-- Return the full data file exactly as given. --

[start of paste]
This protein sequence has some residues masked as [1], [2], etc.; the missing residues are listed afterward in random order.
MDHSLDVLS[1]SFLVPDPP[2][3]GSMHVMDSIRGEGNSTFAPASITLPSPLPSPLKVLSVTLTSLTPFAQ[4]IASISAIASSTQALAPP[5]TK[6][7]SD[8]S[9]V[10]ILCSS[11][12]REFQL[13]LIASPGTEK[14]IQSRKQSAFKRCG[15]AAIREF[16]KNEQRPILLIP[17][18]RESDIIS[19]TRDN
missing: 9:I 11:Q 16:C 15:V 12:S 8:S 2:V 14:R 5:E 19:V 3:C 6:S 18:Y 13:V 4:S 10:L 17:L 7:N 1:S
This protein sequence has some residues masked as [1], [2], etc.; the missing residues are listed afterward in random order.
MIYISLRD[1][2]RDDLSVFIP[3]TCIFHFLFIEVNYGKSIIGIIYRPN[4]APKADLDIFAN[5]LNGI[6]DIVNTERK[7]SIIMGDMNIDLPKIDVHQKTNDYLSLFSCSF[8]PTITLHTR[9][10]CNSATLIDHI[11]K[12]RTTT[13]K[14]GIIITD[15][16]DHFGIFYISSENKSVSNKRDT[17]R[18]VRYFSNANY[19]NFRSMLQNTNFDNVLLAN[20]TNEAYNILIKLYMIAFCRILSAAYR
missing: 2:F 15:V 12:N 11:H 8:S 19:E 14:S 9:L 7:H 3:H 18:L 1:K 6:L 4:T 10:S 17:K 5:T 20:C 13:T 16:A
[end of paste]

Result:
This protein sequence has some residues masked as [1], [2], etc.; the missing residues are listed afterward in random order.
MDHSLDVLS[1]SFLVPDPP[2][3]GSMHVMDSIRGEGNSTFAPASITLPSPLPSPLKVLSVTLTSLTPFAQ[4]IASISAIASSTQALAPP[5]TK[6][7]SD[8]S[9]V[10]ILCSS[11][12]REFQL[13]LIASPGTEK[14]IQSRKQSAFKRCG[15]AAIREF[16]KNEQRPILLIP[17][18]RESDIIS[19]TRDN
missing: 9:I 11:Q 16:C 15:V 12:S 8:S 2:V 14:R 5:E 19:V 3:C 6:S 18:Y 13:V 4:S 10:L 17:L 7:N 1:S
This protein sequence has some residues masked as [1], [2], etc.; the missing residues are listed afterward in random order.
MIYISLRD[1][2]RDDLSVFIP[3]TCIFHFLFIEVNYGKSIIGIIYRPN[4]APKADLDIFAN[5]LNGI[6]DIVNTERK[7]SIIMGDMNIDLPKIDVHQKTNDYLSLFSCSF[8]PTITLHTR[9][10]CNSATLIDHI[11]K[12]RTTT[13]K[14]GIIITD[15][16]DHFGIFYISSENKSVSNKRDT[17]R[18]VRYFSNANY[19]NFRSMLQNTNFDNVLLAN[20]TNEAYNILIKLYMIAFCRILSAAYR
missing: 2:F 15:V 12:N 11:H 8:S 19:E 14:S 9:L 7:H 3:H 18:L 1:K 6:L 4:T 10:S 17:K 5:T 20:C 13:T 16:A